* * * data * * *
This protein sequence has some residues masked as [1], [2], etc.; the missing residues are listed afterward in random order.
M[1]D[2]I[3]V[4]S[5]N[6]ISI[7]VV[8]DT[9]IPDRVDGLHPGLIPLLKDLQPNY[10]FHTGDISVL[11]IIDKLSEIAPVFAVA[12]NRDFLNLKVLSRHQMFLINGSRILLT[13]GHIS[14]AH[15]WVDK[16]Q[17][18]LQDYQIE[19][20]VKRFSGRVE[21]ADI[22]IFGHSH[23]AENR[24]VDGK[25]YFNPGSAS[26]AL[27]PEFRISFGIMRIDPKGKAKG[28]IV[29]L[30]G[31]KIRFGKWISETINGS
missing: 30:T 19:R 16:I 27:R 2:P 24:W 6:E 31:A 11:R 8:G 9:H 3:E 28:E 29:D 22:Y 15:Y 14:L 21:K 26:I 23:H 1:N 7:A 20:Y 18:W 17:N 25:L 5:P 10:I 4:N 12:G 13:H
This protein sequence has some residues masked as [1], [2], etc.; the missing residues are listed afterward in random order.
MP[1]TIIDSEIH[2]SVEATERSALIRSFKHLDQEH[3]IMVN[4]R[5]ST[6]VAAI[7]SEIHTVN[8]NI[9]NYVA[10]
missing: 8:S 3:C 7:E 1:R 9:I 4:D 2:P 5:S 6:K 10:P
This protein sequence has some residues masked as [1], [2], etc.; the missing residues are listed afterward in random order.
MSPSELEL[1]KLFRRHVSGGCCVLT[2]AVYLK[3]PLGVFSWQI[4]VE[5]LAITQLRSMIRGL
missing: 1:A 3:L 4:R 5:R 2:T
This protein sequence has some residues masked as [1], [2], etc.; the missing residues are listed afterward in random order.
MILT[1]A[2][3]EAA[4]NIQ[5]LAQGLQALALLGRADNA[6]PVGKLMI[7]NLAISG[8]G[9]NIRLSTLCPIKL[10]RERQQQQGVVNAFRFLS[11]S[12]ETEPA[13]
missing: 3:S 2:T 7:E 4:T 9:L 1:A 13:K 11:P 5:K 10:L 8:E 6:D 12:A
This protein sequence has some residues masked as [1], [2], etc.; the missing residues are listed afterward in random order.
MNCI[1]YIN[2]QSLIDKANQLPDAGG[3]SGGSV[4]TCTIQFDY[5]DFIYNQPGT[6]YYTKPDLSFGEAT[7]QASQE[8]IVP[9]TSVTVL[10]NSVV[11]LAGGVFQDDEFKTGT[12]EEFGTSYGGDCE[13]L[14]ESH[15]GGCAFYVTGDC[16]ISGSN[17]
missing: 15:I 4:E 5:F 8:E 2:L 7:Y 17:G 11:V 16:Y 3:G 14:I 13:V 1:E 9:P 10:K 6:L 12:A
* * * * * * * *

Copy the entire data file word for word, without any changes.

This protein sequence has some residues masked as [1], [2], etc.; the missing residues are listed afterward in random order.
M[1]D[2]I[3]V[4]S[5]N[6]ISI[7]VV[8]DT[9]IPDRVDGLHPGLIPLLKDLQPNY[10]FHTGDISVL[11]IIDKLSEIAPVFAVA[12]NRDFLNLKVLSRHQMFLINGSRILLT[13]GHIS[14]AH[15]WVDK[16]Q[17][18]LQDYQIE[19][20]VKRFSGRVE[21]ADI[22]IFGHSH[23]AENR[24]VDGK[25]YFNPGSAS[26]AL[27]PEFRISFGIMRIDPKGKAKG[28]IV[29]L[30]G[31]KIRFGKWISETINGS
missing: 30:T 19:R 16:I 27:R 2:P 24:W 6:E 31:A 11:R 8:G 9:H 3:E 28:E 29:D 22:Y 15:Y 14:L 21:K 26:I 23:H 1:N 7:A 20:Y 18:W 17:N 25:L 5:P 10:I 4:N 12:G 13:H
This protein sequence has some residues masked as [1], [2], etc.; the missing residues are listed afterward in random order.
MP[1]TIIDSEIH[2]SVEATERSALIRSFKHLDQEH[3]IMVN[4]R[5]ST[6]VAAI[7]SEIHTVN[8]NI[9]NYVA[10]
missing: 8:S 3:C 7:E 1:R 9:I 4:D 2:P 5:S 6:K 10:P
This protein sequence has some residues masked as [1], [2], etc.; the missing residues are listed afterward in random order.
MSPSELEL[1]KLFRRHVSGGCCVLT[2]AVYLK[3]PLGVFSWQI[4]VE[5]LAITQLRSMIRGL
missing: 1:A 3:L 4:R 5:R 2:T
This protein sequence has some residues masked as [1], [2], etc.; the missing residues are listed afterward in random order.
MILT[1]A[2][3]EAA[4]NIQ[5]LAQGLQALALLGRADNA[6]PVGKLMI[7]NLAISG[8]G[9]NIRLSTLCPIKL[10]RERQQQQGVVNAFRFLS[11]S[12]ETEPA[13]
missing: 3:S 2:T 7:E 4:T 9:L 1:A 13:K 11:P 5:K 10:L 8:E 6:D 12:A
This protein sequence has some residues masked as [1], [2], etc.; the missing residues are listed afterward in random order.
MNCI[1]YIN[2]QSLIDKANQLPDAGG[3]SGGSV[4]TCTIQFDY[5]DFIYNQPGT[6]YYTKPDLSFGEAT[7]QASQE[8]IVP[9]TSVTVL[10]NSVV[11]LAGGVFQDDEFKTGT[12]EEFGTSYGGDCE[13]L[14]ESH[15]GGCAFYVTGDC[16]ISGSN[17]
missing: 15:I 4:E 5:F 8:E 2:L 7:Y 17:G 11:V 16:Y 3:G 14:I 13:V 1:E 9:P 10:K 6:L 12:A